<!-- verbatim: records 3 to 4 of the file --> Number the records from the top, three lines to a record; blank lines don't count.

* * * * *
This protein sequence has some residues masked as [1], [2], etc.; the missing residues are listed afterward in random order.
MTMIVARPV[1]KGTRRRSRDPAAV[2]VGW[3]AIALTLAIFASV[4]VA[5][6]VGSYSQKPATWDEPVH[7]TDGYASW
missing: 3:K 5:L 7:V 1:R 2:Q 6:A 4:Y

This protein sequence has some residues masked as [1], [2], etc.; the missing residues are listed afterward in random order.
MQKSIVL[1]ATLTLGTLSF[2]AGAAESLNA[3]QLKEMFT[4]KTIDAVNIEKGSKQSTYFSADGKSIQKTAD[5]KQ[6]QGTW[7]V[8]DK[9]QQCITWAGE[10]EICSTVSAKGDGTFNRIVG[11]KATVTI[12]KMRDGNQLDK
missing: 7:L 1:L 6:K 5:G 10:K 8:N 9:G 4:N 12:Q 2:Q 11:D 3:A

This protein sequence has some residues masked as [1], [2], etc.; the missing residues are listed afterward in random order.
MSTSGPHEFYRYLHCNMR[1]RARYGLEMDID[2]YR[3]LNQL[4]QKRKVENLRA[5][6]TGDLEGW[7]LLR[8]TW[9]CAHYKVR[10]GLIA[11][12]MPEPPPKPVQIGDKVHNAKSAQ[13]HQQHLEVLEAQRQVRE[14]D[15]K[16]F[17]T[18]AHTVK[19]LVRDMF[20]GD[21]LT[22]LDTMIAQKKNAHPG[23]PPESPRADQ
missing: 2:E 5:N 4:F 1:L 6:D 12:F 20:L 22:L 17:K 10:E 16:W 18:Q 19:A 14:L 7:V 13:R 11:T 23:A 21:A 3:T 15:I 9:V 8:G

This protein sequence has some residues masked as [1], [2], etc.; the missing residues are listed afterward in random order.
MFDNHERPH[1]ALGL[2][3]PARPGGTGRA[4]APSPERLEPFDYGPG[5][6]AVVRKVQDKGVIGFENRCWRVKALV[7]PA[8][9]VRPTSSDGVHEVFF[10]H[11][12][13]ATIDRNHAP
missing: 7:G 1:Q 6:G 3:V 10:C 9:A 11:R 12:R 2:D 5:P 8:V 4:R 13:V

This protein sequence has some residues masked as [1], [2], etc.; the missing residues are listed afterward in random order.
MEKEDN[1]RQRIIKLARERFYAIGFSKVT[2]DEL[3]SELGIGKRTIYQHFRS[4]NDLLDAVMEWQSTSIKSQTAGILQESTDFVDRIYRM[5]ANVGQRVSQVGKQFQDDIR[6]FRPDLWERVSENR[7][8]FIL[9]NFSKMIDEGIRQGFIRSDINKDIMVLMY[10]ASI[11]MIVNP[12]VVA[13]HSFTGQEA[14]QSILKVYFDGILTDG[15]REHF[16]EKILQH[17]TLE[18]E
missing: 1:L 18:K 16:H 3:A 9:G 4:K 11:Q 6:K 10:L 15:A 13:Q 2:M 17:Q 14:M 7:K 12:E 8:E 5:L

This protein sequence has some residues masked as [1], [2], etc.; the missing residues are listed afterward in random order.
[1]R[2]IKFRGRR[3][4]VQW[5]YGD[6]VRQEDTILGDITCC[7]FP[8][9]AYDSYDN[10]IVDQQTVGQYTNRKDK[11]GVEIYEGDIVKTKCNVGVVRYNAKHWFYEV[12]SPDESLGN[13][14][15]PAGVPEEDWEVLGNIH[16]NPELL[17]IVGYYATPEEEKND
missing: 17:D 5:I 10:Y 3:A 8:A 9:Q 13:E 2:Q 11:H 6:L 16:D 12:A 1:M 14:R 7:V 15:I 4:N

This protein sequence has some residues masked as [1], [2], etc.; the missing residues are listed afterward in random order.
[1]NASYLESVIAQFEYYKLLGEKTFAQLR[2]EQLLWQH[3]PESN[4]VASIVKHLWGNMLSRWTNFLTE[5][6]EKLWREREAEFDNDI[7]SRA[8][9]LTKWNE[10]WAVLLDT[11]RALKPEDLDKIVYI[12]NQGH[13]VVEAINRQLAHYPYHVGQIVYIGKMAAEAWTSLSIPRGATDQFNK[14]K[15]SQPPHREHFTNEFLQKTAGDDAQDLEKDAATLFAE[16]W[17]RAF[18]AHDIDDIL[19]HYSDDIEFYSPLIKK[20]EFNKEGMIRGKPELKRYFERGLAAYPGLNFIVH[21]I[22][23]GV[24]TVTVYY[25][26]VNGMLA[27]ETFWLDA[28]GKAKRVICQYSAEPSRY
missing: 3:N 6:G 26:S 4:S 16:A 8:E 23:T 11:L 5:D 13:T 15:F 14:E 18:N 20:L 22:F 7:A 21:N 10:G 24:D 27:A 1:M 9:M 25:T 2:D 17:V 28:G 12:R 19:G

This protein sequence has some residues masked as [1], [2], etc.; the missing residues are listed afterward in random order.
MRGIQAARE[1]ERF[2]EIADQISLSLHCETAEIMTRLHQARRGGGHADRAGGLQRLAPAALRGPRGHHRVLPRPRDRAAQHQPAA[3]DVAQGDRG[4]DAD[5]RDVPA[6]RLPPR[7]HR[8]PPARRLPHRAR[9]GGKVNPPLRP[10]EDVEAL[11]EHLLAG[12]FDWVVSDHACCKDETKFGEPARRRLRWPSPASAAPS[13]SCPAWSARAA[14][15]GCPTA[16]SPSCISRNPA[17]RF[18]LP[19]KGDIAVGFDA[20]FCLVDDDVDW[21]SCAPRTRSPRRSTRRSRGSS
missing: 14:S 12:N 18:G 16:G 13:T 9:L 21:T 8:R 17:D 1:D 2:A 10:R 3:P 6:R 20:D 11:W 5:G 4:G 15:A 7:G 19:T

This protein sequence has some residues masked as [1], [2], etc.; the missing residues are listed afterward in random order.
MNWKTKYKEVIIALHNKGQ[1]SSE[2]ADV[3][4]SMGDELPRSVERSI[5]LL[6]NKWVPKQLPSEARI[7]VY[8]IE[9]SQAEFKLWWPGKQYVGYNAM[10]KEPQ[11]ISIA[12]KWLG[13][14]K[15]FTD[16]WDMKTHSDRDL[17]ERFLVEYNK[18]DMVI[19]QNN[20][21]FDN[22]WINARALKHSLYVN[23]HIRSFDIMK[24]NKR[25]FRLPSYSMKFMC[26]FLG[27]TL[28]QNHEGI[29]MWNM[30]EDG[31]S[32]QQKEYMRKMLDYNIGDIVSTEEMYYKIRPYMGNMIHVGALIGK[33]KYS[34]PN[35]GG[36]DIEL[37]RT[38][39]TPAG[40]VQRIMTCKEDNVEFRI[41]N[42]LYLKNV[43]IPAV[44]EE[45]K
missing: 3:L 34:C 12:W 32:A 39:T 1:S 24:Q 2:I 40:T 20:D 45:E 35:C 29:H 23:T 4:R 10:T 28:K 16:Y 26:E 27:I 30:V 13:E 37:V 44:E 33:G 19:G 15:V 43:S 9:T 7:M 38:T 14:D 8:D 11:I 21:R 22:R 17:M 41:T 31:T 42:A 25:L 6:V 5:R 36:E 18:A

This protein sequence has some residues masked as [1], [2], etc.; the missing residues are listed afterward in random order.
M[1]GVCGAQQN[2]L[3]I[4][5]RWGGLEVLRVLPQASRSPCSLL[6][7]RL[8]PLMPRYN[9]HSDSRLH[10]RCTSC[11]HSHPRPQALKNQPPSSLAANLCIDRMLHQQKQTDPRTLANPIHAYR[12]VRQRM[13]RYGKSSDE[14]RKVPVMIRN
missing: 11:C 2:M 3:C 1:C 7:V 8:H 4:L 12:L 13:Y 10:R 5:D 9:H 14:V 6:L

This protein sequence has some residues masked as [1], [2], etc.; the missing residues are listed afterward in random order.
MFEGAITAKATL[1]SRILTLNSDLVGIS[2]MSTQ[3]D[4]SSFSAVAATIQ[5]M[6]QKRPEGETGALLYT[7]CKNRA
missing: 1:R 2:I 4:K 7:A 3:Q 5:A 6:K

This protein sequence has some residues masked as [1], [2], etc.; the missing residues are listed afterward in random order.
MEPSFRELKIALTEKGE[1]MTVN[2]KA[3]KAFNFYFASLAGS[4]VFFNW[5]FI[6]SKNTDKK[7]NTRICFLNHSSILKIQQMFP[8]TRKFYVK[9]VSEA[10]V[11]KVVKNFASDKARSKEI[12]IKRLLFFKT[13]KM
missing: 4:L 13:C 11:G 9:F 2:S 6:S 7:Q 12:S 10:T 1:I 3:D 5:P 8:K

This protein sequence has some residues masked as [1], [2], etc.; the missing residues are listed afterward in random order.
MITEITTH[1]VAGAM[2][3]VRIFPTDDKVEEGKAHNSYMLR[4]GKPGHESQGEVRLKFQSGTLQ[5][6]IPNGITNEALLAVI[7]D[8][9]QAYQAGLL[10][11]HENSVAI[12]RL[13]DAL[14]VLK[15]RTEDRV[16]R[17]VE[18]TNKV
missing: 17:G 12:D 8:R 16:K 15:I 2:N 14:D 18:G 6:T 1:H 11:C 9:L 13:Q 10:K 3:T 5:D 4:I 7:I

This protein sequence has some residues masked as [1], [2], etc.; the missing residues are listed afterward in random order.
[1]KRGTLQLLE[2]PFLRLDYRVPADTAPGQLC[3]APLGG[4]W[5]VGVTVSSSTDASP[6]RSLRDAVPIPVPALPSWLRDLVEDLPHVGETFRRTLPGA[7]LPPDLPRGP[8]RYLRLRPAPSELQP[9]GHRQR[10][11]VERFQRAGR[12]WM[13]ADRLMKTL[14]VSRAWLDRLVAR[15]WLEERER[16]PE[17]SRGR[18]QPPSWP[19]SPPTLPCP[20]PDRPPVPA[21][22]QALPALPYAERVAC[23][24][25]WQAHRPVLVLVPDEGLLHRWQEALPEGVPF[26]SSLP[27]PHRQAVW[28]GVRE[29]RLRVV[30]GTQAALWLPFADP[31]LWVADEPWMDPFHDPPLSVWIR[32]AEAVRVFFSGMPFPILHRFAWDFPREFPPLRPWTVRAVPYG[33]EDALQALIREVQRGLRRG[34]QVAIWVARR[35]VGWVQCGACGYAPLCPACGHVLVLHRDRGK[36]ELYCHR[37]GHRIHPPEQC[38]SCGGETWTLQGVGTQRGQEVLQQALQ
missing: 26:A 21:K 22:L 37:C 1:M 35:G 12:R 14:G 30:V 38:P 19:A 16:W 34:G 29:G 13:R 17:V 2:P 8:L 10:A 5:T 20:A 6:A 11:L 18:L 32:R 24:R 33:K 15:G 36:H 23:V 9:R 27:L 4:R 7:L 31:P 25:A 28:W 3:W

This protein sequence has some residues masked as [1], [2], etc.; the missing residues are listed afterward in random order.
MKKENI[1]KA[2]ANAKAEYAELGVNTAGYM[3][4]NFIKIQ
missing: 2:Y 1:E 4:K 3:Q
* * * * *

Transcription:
This protein sequence has some residues masked as [1], [2], etc.; the missing residues are listed afterward in random order.
MSTSGPHEFYRYLHCNMR[1]RARYGLEMDID[2]YR[3]LNQL[4]QKRKVENLRA[5][6]TGDLEGW[7]LLR[8]TW[9]CAHYKVR[10]GLIA[11][12]MPEPPPKPVQIGDKVHNAKSAQ[13]HQQHLEVLEAQRQVRE[14]D[15]K[16]F[17]T[18]AHTVK[19]LVRDMF[20]GD[21]LT[22]LDTMIAQKKNAHPG[23]PPESPRADQ
missing: 2:E 5:N 4:F 1:L 6:D 12:F 20:L 22:L 17:K 10:E 16:W 18:Q 19:A 14:L 7:V 13:R 11:T 23:A 21:A 3:T 15:I 9:V 8:G

This protein sequence has some residues masked as [1], [2], etc.; the missing residues are listed afterward in random order.
MFDNHERPH[1]ALGL[2][3]PARPGGTGRA[4]APSPERLEPFDYGPG[5][6]AVVRKVQDKGVIGFENRCWRVKALV[7]PA[8][9]VRPTSSDGVHEVFF[10]H[11][12][13]ATIDRNHAP
missing: 7:G 1:Q 6:G 3:V 10:C 9:A 11:R 12:R 2:D 5:P 8:V 4:R 13:V